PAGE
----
Medical records of patients from the year 2011 to 2014 diagnosed with cervical cancer enrolled at department of Radiotherapy, Post-Graduate Institute of Medical Education and Research, Chandigarh, India were retrospectively analyzed. Patients of age ≥65 years were included in the analysis. Sociodemographic parameters included age in completed years, religion, residential address, marital status, parity, and smoking. Clinical profile included symptoms, duration of symptoms, Kernofsky performance status (KPS), histology, type of growth, stage, and comorbid condition. Fisher's exact tests were applied using R software (version 3.5.2) for statistical analysis. Special ethical clearance was not required keeping in mind the retrospective nature of this analysis.
| Results|| |
Records of 88 patients were analysed. The sociodemographic profile is documented in [Table 1], the age range of the patients was from 65 to 80 years. The median age was found to be 74 years. Most of the patients were Hindus (72.72%), followed by Sikhs (26.13%), and very few (1.13%) were from other communities. Most of the patients were nonsmokers with smokers being 3.4% only. All patients were multiparous with highest parity being 7 and lowest being 3 in our cohort of patients. 39 (44.31%) of the population were from Punjab, 15 (17.04%) were from Haryana, 27 (30.68%) from Himachal Pradesh, local residents of Chandigarh were 2 (2.27%), while 5 (5.68%) patients were from other states.
|Table 1: Sociodemographic profile of women diagnosed with advanced cervical cancer|
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The clinical stage of the disease, tumor histology, performance status, and major comorbid conditions were considered to describe the clinical profile of patients. Stage-wise distribution of cervical cancer patients has shown that a very small percentage of patients (11.36%) were diagnosed at an early stage. 41 (46.59%) of the patients were diagnosed with stage II, stage III patients were 35 (39.77%), while 02 (2.27%) patients were of stage IV. 75 (85.22%) patients had squamous cell carcinoma, 10 (11.36%) had adenocarcinoma, 2 (2.27%) had clear cell carcinoma, and 1 (1.13%) had adenosquamous. Performance status was recorded on the basis of KPS. The majority of the patients had a KPS score of >=80, while patients with a KPS score of 70 and 60 were 29.54% and 5.68% respectively. History of hypertension, diabetes, AIDS (HIV +ve), hepatitis (HBsAg +ve and hepatitis C virus [HCV]) and tuberculosis was considered as the presence of comorbidity. About 69% of patients had one or more comorbid conditions, of which hypertension (47.72%) was the leading cause of comorbidity followed by diabeties (12%). The most common presenting symptoms were discharge per vagina seen in 45 patients (51.13%) followed by bleeding per vagina, and pain abdomen in 25 (28.40%) and 18 (20.45%) patients respectively [Table 2].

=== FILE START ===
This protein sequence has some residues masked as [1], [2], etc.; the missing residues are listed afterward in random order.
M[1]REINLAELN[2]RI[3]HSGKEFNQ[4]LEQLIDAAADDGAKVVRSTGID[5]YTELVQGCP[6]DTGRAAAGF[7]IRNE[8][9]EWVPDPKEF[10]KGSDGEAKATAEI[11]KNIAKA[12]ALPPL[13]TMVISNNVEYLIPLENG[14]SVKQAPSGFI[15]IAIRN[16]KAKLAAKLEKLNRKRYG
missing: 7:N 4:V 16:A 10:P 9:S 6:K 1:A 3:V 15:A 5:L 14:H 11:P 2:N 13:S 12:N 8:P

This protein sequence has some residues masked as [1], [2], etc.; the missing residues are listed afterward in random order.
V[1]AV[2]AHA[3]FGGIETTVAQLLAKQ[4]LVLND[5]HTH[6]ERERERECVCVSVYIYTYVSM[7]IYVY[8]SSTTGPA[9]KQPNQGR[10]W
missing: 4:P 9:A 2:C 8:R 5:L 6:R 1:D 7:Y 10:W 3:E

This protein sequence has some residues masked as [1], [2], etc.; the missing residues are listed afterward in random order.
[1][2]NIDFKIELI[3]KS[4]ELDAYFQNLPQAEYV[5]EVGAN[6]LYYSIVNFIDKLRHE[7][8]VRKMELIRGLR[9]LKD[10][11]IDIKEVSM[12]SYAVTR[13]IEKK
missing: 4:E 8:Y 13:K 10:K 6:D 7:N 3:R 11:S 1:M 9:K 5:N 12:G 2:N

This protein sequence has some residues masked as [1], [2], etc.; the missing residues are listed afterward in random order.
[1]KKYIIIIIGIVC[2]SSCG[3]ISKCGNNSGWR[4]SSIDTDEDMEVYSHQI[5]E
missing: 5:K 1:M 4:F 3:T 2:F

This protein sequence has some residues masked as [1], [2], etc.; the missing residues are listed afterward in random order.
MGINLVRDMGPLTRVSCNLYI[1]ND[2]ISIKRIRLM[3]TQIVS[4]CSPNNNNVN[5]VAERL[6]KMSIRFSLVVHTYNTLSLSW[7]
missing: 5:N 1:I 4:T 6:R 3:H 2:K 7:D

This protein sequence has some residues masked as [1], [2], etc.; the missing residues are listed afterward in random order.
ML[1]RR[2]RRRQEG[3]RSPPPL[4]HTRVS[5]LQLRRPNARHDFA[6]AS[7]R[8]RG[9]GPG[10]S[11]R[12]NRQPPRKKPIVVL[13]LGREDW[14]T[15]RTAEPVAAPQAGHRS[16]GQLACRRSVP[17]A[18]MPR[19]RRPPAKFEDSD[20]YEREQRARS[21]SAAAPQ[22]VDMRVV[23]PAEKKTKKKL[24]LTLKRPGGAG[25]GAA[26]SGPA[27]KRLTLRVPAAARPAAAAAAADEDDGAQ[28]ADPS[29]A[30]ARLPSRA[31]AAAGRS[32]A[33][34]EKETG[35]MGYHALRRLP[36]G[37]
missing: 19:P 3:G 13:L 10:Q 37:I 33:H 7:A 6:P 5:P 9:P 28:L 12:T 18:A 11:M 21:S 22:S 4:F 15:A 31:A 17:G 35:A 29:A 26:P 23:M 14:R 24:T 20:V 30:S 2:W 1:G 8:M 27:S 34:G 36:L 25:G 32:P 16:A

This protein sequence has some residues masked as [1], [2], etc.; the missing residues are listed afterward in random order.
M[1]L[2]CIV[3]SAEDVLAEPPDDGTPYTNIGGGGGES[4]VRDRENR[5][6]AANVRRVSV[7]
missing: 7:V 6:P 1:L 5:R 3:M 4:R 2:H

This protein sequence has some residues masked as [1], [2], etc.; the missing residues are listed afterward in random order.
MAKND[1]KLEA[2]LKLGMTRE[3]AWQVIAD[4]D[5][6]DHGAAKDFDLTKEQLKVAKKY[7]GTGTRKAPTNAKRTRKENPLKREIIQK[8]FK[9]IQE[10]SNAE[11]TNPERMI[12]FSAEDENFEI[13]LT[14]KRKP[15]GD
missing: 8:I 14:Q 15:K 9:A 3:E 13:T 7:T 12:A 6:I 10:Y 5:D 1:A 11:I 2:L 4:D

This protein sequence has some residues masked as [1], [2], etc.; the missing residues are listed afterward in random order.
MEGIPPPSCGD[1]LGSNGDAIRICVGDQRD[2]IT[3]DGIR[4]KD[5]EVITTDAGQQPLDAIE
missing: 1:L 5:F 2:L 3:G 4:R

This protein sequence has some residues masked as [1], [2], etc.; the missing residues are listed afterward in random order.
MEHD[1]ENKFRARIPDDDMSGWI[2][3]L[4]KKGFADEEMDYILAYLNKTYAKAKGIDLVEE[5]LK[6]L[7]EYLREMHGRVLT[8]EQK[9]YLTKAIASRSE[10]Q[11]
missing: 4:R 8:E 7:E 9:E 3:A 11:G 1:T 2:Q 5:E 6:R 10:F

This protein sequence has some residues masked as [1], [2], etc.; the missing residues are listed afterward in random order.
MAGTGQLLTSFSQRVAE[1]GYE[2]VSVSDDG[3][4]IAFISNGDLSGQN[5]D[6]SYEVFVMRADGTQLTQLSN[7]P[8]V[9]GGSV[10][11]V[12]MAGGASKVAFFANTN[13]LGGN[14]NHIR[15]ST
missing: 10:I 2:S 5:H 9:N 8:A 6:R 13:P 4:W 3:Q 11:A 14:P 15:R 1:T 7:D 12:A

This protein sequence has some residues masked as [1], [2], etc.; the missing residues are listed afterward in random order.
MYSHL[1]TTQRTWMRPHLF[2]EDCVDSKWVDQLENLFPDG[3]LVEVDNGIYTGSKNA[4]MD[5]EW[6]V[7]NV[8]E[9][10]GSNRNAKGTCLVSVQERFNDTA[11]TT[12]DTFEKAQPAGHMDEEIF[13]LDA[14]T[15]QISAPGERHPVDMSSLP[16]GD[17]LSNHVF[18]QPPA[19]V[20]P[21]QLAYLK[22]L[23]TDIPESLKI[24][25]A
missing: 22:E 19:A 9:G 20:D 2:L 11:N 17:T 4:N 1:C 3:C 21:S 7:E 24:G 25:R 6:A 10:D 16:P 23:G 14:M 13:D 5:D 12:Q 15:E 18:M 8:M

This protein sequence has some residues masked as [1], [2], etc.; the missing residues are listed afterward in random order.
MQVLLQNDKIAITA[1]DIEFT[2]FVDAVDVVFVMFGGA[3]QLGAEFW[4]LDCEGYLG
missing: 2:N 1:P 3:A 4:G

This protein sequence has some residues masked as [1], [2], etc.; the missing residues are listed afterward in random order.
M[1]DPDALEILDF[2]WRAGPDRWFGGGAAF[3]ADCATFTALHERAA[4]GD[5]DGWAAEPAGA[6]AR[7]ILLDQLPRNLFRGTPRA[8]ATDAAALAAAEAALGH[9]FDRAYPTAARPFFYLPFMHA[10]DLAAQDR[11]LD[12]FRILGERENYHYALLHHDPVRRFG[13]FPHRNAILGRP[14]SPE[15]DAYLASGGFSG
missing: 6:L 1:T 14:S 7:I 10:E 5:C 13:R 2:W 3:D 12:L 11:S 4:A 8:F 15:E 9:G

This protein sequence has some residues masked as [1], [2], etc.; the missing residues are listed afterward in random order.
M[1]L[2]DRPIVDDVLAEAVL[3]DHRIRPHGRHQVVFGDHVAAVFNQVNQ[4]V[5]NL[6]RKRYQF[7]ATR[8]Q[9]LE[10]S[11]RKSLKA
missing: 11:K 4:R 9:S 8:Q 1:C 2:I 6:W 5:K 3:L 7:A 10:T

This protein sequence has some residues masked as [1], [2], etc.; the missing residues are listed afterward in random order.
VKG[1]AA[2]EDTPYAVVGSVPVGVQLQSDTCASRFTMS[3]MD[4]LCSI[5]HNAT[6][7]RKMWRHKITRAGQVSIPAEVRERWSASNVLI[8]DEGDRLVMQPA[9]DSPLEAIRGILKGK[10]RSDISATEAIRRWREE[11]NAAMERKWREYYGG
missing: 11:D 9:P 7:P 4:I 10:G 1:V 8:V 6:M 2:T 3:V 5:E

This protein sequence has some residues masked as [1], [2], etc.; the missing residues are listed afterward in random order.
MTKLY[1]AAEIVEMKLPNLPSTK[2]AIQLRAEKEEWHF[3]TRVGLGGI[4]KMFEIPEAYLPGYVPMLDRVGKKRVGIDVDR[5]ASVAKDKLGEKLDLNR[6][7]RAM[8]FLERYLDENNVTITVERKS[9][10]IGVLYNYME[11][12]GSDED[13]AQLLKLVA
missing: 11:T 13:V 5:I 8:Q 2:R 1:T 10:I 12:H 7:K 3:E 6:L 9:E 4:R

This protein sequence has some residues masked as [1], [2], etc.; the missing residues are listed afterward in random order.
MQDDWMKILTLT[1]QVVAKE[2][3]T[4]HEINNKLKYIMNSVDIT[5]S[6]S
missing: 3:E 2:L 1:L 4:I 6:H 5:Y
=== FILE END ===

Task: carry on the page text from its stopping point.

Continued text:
|Table 2: Clinical profile of women diagnosed with advanced cervical cancer|
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We also tried to evaluate the association between the duration of symptoms and stage. The stage of disease was found to be significantly (P < 0.05) associated with the duration of symptoms [Table 3].
| Discussion|| |
Cervical cancer is one of the leading causes of cancer-related mortality and morbidity in India. Screening by conventional cytology has led to substantial decrease in the incidence of cervical cancer in the developed countries. Screening, however is lacking in the low- and middle-income developing countries owing to limited resource, poor infrastructure, and improper surveillance;hence poses a major health concern. As significant part of control in cervical cancer is through early diagnosis, effective screening stategies should be sought.
Though breast cancer is the leading cause of malignancy amongst female population, still it is of immense importance to understand the sociodemographics as well as the clinical profile of cervical malignancy to formulate a proper screening program and properly designed public health policies in the future. Moreover, in this study, since we have emphasized on geriatric population, it is important to consider that such patients are less likely to undergo aggressive treatments (radical chemoradiation) either due to general condition, comorbidities, or otherwise. Thus, there is a need to understand the population characteristics which will allow us to device appropriate and timely management skills for the same.
Cervical cancer is most predominantly seen in a middle-aged and elderly female. Studies have reported that older women present with advanced-stage disease at diagnosis. Brun et al. reported that elderly women presented with the higher-stage disease in France. Similarly, Ioka et al. reported older women in Japan to be diagnosed at a later stage and to have a poor outcome, likely due to the underutilization of Pap smear More Detailss. Another study by Aanchal Jain et al. on the Indian population (registered in TMH, Mumbai) showed that the median age of patients with advanced disease at diagnosis was significantly higher than patients with early-stage disease, only 13% diagnosed withearly-stage disease (stage I). A similar stage-wise distribution was described by Nandakumar et al. in their population-based cancer registry study conducted in Bangalore  and Shrivastava et al. in their retrospective study of 6234 patients. Our study also yielded similar results; only 11.36% were diagnosed at an early stage. Older age indicates a lack of awareness, non-existence of effective screening programs. Also, a longer duration of symptoms is associated with an advanced stage of the disease. Thus, it can be emphasized that equipping older women with the appropriate knowledge and confidence to present with cervical cancer symptoms at the earliest might help to downstage cervical cancer in elderly women, thereby improving their survival.